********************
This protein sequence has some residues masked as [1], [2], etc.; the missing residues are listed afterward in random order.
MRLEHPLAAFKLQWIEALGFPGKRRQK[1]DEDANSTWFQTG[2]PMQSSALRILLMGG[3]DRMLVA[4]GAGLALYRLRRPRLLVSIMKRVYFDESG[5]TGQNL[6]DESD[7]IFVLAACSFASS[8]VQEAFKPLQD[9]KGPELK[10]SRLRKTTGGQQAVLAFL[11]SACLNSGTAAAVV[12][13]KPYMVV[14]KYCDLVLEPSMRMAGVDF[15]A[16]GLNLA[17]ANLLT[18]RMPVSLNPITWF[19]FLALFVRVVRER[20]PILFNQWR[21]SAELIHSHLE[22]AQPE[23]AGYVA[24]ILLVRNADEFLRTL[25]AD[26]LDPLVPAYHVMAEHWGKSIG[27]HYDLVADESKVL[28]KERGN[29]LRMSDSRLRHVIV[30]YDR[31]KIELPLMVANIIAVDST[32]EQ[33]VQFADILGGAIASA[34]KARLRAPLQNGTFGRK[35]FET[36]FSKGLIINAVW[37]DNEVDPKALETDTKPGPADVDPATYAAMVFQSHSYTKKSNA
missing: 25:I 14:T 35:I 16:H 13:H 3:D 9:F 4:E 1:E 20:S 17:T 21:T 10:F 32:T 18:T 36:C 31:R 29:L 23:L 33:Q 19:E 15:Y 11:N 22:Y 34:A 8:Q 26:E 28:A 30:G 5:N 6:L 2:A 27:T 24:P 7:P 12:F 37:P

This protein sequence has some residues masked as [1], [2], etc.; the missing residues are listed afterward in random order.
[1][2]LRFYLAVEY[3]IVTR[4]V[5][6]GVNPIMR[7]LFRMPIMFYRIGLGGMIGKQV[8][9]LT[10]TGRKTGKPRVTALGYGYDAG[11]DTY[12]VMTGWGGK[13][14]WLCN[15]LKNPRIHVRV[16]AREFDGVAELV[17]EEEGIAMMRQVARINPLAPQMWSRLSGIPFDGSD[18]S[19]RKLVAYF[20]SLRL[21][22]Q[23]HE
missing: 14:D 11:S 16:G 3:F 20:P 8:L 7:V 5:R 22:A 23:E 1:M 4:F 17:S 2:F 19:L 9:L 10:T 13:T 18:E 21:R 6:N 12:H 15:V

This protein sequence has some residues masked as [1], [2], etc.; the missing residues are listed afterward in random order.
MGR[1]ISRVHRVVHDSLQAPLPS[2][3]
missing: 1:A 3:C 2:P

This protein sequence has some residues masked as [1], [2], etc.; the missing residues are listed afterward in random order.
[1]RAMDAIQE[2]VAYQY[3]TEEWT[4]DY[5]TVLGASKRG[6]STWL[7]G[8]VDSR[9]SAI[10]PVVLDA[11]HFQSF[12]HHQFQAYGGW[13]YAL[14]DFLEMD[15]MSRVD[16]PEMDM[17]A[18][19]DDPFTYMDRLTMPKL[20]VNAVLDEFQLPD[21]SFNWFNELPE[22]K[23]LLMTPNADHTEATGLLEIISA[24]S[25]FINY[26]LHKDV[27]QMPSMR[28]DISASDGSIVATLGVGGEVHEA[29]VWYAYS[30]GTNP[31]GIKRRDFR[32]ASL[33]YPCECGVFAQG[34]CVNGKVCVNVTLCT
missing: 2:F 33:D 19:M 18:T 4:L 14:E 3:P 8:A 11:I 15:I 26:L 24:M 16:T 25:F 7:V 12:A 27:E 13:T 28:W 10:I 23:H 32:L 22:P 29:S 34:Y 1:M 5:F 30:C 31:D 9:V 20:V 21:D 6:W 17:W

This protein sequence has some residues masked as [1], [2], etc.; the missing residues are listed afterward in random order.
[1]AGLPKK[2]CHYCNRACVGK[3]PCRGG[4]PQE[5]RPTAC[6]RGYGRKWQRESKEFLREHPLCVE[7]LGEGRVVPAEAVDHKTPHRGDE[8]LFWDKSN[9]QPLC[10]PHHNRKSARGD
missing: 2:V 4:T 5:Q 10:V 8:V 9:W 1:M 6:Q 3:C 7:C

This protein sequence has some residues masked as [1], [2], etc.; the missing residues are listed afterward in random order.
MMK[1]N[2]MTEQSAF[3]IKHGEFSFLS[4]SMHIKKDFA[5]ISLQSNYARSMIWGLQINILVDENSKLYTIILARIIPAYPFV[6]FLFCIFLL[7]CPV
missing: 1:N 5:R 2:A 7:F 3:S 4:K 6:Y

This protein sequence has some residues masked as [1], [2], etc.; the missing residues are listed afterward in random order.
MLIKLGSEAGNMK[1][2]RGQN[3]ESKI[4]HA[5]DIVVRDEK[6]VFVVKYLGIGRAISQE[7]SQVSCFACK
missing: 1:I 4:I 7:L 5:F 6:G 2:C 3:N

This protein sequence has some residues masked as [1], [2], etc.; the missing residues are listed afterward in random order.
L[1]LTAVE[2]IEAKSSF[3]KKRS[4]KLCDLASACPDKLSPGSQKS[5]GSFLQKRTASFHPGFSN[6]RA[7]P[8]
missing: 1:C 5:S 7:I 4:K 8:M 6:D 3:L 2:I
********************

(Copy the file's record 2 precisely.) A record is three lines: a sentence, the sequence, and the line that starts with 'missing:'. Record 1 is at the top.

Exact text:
This protein sequence has some residues masked as [1], [2], etc.; the missing residues are listed afterward in random order.
[1][2]LRFYLAVEY[3]IVTR[4]V[5][6]GVNPIMR[7]LFRMPIMFYRIGLGGMIGKQV[8][9]LT[10]TGRKTGKPRVTALGYGYDAG[11]DTY[12]VMTGWGGK[13][14]WLCN[15]LKNPRIHVRV[16]AREFDGVAELV[17]EEEGIAMMRQVARINPLAPQMWSRLSGIPFDGSD[18]S[19]RKLVAYF[20]SLRL[21][22]Q[23]HE
missing: 14:D 11:S 16:G 3:F 20:P 8:L 7:V 5:R 22:A 23:E 1:M 4:F 17:S 2:F 19:L 9:L 10:T 13:T 18:E 21:R 6:N 12:H 15:V